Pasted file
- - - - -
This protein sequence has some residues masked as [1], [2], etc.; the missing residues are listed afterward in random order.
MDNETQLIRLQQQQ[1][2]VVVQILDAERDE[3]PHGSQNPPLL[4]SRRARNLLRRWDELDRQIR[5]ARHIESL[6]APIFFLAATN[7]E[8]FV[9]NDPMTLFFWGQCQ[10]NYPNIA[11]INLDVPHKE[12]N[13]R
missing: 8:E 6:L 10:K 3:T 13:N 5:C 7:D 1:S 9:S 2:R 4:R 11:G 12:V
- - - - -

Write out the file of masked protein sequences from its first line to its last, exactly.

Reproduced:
This protein sequence has some residues masked as [1], [2], etc.; the missing residues are listed afterward in random order.
MDNETQLIRLQQQQ[1][2]VVVQILDAERDE[3]PHGSQNPPLL[4]SRRARNLLRRWDELDRQIR[5]ARHIESL[6]APIFFLAATN[7]E[8]FV[9]NDPMTLFFWGQCQ[10]NYPNIA[11]INLDVPHKE[12]N[13]R
missing: 8:E 6:L 10:K 3:T 13:N 5:C 7:D 1:S 9:S 2:R 4:R 11:G 12:V